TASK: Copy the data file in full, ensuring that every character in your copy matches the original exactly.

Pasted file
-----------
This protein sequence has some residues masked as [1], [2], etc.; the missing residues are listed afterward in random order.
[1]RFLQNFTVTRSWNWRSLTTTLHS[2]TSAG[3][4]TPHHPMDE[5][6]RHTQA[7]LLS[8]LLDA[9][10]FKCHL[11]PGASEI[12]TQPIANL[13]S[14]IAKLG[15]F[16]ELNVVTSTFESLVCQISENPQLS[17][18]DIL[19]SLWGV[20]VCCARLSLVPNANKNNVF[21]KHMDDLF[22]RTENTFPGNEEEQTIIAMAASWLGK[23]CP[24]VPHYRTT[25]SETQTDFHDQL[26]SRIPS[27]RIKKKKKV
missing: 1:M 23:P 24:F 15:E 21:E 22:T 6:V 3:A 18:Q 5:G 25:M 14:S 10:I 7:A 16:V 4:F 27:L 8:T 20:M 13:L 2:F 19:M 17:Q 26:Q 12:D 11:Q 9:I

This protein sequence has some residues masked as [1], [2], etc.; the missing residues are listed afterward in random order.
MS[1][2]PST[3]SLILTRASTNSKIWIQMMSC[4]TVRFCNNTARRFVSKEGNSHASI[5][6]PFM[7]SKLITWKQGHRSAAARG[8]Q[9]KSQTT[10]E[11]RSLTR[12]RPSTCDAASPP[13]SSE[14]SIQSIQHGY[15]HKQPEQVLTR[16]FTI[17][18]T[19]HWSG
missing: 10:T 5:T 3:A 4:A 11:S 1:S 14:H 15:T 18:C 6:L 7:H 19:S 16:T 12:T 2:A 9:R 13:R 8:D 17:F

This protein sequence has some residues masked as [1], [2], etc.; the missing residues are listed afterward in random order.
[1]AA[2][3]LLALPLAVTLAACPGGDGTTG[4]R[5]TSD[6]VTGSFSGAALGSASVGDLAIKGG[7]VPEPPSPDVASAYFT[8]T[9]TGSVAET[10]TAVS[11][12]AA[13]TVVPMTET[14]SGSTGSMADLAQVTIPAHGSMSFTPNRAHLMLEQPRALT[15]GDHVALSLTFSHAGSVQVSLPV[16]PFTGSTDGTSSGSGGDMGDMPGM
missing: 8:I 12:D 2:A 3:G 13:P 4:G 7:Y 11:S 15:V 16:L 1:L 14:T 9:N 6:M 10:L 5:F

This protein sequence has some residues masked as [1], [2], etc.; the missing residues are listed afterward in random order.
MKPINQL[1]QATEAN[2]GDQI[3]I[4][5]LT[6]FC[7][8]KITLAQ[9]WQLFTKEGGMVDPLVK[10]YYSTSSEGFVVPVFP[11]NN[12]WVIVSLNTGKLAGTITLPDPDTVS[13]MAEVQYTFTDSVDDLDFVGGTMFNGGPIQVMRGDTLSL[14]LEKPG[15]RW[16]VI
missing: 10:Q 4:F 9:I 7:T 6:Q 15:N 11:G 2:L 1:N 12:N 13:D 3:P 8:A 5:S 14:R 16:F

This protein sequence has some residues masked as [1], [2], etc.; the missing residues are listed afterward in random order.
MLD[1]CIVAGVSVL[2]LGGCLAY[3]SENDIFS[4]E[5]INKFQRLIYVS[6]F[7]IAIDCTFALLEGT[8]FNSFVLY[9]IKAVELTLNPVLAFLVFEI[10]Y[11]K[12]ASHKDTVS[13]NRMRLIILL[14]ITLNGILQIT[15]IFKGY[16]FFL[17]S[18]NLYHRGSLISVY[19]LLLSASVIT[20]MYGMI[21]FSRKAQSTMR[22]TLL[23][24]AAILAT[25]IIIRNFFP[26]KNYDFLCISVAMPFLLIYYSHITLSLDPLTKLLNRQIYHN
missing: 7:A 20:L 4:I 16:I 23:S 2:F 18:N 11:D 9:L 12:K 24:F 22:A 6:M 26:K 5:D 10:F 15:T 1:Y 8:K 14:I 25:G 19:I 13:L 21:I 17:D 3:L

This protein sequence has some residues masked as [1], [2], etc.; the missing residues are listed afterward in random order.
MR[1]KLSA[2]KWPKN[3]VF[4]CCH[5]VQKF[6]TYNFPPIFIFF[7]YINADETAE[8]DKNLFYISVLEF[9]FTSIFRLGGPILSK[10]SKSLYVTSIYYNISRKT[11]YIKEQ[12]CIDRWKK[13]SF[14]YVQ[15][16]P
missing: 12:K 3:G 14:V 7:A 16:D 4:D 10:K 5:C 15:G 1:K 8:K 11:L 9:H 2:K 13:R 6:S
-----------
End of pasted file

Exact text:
This protein sequence has some residues masked as [1], [2], etc.; the missing residues are listed afterward in random order.
[1]RFLQNFTVTRSWNWRSLTTTLHS[2]TSAG[3][4]TPHHPMDE[5][6]RHTQA[7]LLS[8]LLDA[9][10]FKCHL[11]PGASEI[12]TQPIANL[13]S[14]IAKLG[15]F[16]ELNVVTSTFESLVCQISENPQLS[17][18]DIL[19]SLWGV[20]VCCARLSLVPNANKNNVF[21]KHMDDLF[22]RTENTFPGNEEEQTIIAMAASWLGK[23]CP[24]VPHYRTT[25]SETQTDFHDQL[26]SRIPS[27]RIKKKKKV
missing: 1:M 23:P 24:F 15:E 21:E 22:T 6:V 3:A 18:Q 5:G 25:M 14:S 10:I 7:A 16:V 4:F 27:L 8:T 20:M 13:L 2:F 19:M 17:Q 26:Q 12:D 11:Q 9:I

This protein sequence has some residues masked as [1], [2], etc.; the missing residues are listed afterward in random order.
MS[1][2]PST[3]SLILTRASTNSKIWIQMMSC[4]TVRFCNNTARRFVSKEGNSHASI[5][6]PFM[7]SKLITWKQGHRSAAARG[8]Q[9]KSQTT[10]E[11]RSLTR[12]RPSTCDAASPP[13]SSE[14]SIQSIQHGY[15]HKQPEQVLTR[16]FTI[17][18]T[19]HWSG
missing: 10:T 5:T 3:A 4:A 11:S 1:S 14:H 15:T 18:C 6:L 7:H 19:S 16:T 12:T 2:A 9:R 13:R 8:D 17:F

This protein sequence has some residues masked as [1], [2], etc.; the missing residues are listed afterward in random order.
[1]AA[2][3]LLALPLAVTLAACPGGDGTTG[4]R[5]TSD[6]VTGSFSGAALGSASVGDLAIKGG[7]VPEPPSPDVASAYFT[8]T[9]TGSVAET[10]TAVS[11][12]AA[13]TVVPMTET[14]SGSTGSMADLAQVTIPAHGSMSFTPNRAHLMLEQPRALT[15]GDHVALSLTFSHAGSVQVSLPV[16]PFTGSTDGTSSGSGGDMGDMPGM
missing: 8:I 12:D 2:A 3:G 13:P 4:G 7:Y 11:S 15:V 16:L 1:L 14:T 9:N 6:M 10:L 5:F

This protein sequence has some residues masked as [1], [2], etc.; the missing residues are listed afterward in random order.
MKPINQL[1]QATEAN[2]GDQI[3]I[4][5]LT[6]FC[7][8]KITLAQ[9]WQLFTKEGGMVDPLVK[10]YYSTSSEGFVVPVFP[11]NN[12]WVIVSLNTGKLAGTITLPDPDTVS[13]MAEVQYTFTDSVDDLDFVGGTMFNGGPIQVMRGDTLSL[14]LEKPG[15]RW[16]VI
missing: 10:Q 4:F 9:I 7:T 6:Q 15:N 11:G 2:L 1:N 12:N 13:D 3:P 8:A 5:S 14:R 16:F

This protein sequence has some residues masked as [1], [2], etc.; the missing residues are listed afterward in random order.
MLD[1]CIVAGVSVL[2]LGGCLAY[3]SENDIFS[4]E[5]INKFQRLIYVS[6]F[7]IAIDCTFALLEGT[8]FNSFVLY[9]IKAVELTLNPVLAFLVFEI[10]Y[11]K[12]ASHKDTVS[13]NRMRLIILL[14]ITLNGILQIT[15]IFKGY[16]FFL[17]S[18]NLYHRGSLISVY[19]LLLSASVIT[20]MYGMI[21]FSRKAQSTMR[22]TLL[23][24]AAILAT[25]IIIRNFFP[26]KNYDFLCISVAMPFLLIYYSHITLSLDPLTKLLNRQIYHN
missing: 7:A 20:L 4:I 16:I 23:S 2:F 18:N 11:D 9:L 12:K 24:F 22:A 6:M 26:K 5:D 10:F 15:T 1:Y 8:K 14:I 25:G 19:I 13:L 21:I 17:D 3:L

This protein sequence has some residues masked as [1], [2], etc.; the missing residues are listed afterward in random order.
MR[1]KLSA[2]KWPKN[3]VF[4]CCH[5]VQKF[6]TYNFPPIFIFF[7]YINADETAE[8]DKNLFYISVLEF[9]FTSIFRLGGPILSK[10]SKSLYVTSIYYNISRKT[11]YIKEQ[12]CIDRWKK[13]SF[14]YVQ[15][16]P
missing: 12:K 3:G 14:V 7:A 16:D 4:D 10:K 5:C 15:G 1:K 8:K 11:L 9:H 2:K 13:R 6:S